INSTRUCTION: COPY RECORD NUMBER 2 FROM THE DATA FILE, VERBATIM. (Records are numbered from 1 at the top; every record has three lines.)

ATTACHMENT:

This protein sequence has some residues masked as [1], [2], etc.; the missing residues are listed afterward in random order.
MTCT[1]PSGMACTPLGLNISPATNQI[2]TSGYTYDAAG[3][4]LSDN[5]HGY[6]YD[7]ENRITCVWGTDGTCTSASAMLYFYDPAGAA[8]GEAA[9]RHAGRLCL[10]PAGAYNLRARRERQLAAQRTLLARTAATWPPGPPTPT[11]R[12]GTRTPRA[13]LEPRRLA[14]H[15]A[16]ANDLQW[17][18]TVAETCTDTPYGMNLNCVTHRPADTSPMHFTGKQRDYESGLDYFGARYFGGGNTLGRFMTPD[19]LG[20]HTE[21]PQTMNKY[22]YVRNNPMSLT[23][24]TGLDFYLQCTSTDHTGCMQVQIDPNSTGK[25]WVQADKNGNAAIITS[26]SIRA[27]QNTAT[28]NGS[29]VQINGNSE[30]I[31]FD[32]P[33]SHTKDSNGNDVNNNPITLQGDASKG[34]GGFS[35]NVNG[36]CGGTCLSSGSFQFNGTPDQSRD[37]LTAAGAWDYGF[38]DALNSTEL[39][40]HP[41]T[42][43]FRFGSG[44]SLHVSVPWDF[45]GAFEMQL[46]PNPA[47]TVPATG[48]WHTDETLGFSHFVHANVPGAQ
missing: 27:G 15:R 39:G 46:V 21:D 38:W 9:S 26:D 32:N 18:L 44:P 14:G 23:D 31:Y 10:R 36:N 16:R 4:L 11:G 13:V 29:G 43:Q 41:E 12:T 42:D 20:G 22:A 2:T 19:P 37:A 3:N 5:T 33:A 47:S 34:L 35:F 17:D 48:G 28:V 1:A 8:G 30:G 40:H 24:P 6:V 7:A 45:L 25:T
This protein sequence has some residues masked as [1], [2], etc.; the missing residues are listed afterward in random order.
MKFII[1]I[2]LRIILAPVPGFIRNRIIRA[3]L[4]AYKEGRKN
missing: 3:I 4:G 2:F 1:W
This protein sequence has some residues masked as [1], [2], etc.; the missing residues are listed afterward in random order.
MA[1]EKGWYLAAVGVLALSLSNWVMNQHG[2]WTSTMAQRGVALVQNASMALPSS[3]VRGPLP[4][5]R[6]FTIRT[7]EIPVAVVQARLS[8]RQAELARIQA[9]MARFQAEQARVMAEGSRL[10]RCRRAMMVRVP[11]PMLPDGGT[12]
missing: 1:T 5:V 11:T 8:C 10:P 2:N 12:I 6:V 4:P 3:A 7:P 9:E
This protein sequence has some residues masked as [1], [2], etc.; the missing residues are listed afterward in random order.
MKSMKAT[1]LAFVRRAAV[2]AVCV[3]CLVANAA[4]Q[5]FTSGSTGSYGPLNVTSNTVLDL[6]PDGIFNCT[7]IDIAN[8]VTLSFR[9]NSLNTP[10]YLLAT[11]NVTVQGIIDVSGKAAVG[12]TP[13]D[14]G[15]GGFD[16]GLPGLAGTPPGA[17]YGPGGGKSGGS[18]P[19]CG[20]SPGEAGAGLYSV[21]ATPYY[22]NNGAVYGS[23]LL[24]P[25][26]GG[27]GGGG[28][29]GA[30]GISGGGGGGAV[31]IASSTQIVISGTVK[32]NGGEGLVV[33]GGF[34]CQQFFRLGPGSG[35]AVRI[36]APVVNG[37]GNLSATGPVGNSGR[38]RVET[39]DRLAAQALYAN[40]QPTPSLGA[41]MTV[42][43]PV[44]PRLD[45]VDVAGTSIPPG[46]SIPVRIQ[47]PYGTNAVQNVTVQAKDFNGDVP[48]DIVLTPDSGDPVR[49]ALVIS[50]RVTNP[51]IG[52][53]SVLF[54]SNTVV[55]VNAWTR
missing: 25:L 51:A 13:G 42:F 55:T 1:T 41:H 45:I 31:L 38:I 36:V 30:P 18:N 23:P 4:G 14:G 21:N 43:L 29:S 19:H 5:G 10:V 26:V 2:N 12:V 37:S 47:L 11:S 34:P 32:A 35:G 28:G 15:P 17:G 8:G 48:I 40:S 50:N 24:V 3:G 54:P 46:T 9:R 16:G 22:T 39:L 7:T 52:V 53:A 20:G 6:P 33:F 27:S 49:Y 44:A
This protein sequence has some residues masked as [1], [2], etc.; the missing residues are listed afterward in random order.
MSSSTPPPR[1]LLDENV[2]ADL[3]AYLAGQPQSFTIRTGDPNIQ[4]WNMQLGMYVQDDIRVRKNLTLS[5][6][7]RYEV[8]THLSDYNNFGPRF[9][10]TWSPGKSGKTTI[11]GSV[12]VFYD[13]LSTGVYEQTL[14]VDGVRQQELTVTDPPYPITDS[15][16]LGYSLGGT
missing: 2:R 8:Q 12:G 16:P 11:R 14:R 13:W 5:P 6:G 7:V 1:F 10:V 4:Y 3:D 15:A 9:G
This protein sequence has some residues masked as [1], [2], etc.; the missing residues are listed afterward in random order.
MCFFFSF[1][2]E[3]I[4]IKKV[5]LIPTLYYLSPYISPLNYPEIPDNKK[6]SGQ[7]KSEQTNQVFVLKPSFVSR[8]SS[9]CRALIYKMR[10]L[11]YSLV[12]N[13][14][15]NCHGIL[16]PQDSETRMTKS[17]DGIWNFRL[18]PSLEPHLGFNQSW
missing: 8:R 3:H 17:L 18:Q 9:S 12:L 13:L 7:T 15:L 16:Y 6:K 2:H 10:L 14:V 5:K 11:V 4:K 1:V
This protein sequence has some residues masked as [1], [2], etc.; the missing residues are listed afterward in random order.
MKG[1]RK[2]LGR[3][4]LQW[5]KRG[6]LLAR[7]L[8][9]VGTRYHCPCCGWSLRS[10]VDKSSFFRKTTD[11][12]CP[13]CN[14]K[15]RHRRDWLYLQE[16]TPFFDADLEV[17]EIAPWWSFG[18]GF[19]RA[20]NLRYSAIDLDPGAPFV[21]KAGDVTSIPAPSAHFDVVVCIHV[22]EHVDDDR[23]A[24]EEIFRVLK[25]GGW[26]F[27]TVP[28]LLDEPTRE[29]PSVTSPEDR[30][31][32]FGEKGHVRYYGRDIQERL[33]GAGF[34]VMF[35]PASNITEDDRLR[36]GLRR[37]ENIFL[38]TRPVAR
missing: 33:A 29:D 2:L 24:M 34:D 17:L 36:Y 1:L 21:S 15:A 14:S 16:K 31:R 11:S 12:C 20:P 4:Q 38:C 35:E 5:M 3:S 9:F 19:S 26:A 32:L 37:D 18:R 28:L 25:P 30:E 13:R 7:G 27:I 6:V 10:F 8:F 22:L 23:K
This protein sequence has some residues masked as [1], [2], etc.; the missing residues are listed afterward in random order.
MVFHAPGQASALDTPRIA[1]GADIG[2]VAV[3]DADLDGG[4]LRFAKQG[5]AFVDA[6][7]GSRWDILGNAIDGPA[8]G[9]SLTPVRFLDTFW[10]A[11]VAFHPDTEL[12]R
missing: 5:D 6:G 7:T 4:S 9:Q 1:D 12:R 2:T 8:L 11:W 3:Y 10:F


This protein sequence has some residues masked as [1], [2], etc.; the missing residues are listed afterward in random order.
MKFII[1]I[2]LRIILAPVPGFIRNRIIRA[3]L[4]AYKEGRKN
missing: 3:I 4:G 2:F 1:W